This room may be the most evil place I've ever seen. Unspeakable acts took place here. It is truly unfathomable, that any man could do this to his fellow man. A sign posted outside lists the 10 rules that prisoners had to follow during interrogations. Presuming the prisoner's guilt, numbers 6, 9 and 10, are chillingly brutal.

Torture rooms seen at the left, the last victims were buried in the school courtyard
1. you must answer accordingly to my questions – Don’t turn them away.
2. Don’t try to hide the facts by making pretexts this and that You are strictly prohibited to contest me.
3. Don’t be fool for you are a chap who dare to thwart the revolution.
4. you must immediately answer my questions without wasting time to reflect.
5. Don’t tell me either about your immoralities or the essence of the revolution.
6. While getting lashes or electrification, you must not cry at all
7. Do nothing, sit still and wait for my orders. If there is no order, keep quiet. when I ask you to do something, you must do it right away without protesting
8. Don’t make any pretext about Kampuchea Krom (Lower Cambodia) in order to hide your secret or traitor.
9. If you don’t follow all the above rules, you shall get many lashes of electric wire.
10. If you disobey any point of my regulations you shall get either 10 lashes or 5 shocks of electric discharge.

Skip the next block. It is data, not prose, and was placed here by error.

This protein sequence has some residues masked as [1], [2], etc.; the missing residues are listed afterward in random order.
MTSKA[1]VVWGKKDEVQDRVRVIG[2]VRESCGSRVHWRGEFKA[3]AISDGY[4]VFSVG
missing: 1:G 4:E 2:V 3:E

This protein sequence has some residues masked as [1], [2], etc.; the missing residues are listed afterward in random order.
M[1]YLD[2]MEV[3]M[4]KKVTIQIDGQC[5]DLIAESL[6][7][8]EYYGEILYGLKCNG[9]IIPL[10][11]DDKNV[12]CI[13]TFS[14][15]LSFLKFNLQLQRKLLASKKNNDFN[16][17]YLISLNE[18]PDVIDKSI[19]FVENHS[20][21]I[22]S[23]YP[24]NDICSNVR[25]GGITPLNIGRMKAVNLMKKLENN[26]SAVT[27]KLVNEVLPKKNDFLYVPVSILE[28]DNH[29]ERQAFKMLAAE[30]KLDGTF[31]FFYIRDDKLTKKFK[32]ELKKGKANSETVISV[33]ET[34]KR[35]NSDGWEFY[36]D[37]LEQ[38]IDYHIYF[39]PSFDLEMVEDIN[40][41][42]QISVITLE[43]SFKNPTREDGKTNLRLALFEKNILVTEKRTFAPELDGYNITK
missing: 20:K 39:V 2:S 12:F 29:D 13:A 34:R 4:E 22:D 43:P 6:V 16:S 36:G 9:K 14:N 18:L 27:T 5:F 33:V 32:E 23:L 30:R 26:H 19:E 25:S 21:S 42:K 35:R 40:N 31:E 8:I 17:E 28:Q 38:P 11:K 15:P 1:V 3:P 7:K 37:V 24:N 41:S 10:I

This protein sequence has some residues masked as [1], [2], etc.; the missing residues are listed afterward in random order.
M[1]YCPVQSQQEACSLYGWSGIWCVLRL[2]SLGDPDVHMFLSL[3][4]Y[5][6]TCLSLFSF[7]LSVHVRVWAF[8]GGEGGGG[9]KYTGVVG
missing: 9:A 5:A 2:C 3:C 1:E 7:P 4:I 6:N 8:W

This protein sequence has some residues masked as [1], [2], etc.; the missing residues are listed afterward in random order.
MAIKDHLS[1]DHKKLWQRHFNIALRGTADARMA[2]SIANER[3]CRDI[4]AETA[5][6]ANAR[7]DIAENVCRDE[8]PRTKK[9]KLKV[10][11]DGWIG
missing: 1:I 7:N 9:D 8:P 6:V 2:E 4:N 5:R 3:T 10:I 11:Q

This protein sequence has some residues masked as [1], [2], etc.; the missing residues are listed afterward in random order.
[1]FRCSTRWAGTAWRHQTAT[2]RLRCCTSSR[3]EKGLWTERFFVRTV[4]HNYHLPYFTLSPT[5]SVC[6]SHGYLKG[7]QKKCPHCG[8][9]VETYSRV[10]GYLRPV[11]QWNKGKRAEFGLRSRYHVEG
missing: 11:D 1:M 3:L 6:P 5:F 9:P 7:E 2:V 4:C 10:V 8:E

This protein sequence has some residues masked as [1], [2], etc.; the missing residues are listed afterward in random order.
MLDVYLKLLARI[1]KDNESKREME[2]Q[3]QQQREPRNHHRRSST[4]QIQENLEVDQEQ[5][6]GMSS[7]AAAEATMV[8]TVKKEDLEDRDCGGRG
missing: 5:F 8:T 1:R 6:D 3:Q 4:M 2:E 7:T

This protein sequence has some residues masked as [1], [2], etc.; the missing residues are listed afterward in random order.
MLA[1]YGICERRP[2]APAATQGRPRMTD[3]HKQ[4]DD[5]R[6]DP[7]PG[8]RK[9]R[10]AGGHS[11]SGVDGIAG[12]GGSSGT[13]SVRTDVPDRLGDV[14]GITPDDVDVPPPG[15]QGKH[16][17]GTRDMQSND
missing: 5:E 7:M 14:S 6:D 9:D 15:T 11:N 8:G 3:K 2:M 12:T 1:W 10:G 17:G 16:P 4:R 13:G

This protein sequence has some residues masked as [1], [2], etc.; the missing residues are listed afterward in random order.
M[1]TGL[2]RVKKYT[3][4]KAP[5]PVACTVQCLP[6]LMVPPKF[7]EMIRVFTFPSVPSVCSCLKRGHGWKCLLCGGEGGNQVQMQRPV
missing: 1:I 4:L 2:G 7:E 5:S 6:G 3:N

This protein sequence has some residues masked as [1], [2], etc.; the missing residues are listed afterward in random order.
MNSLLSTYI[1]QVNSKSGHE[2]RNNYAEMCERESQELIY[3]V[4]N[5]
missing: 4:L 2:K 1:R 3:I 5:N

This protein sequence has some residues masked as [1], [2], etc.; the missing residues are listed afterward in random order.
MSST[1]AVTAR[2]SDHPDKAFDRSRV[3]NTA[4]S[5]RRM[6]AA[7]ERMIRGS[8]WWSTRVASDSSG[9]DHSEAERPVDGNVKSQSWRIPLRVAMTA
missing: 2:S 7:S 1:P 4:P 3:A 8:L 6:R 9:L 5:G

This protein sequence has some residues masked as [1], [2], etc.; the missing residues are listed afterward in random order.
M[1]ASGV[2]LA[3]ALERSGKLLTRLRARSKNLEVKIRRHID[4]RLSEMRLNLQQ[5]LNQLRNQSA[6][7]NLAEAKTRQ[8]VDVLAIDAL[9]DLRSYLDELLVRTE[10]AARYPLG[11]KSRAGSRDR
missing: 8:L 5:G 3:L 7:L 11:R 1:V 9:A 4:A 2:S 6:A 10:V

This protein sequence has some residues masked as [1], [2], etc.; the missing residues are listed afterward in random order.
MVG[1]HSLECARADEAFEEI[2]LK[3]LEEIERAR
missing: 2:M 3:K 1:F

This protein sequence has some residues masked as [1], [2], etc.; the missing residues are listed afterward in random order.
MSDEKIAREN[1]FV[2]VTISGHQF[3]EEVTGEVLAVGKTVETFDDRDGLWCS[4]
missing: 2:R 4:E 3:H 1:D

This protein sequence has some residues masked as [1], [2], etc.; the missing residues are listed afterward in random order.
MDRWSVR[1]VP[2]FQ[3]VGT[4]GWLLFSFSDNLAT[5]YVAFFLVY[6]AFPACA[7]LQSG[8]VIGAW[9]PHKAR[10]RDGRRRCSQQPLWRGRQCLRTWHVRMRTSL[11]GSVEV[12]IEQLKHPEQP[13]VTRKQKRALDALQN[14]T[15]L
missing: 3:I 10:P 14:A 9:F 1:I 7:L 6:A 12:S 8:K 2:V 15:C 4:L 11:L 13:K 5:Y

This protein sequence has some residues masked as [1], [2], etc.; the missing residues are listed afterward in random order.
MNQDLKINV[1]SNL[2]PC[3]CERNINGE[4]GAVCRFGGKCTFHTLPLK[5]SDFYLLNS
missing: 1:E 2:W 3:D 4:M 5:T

Of all 17,000 prisoners, only these 7 men survived (museum photo)

The windows of the interrogation rooms, are different from others in the prison. Unlike others that only had French shutters, the interrogation rooms all had glass windows. This was because when the prisoners were being tortured here, their screams of pain and agony could be heard throughout the prison. So they installed glass windows to make the screams less audible.

The other torture rooms, have similar scenes with similar furniture. Beds, chains, and primitive torture implements. Each has an enlarged photo on the wall, showing the graphic scene of how the prisoner's bloody corpse was found here on the final day. 

One room has a strange difference. For some reason, a stray cat is lying under the foot of the bed, sound asleep, at peace. 
The old school and former prison is now the Tuol Sleng Genocide Museum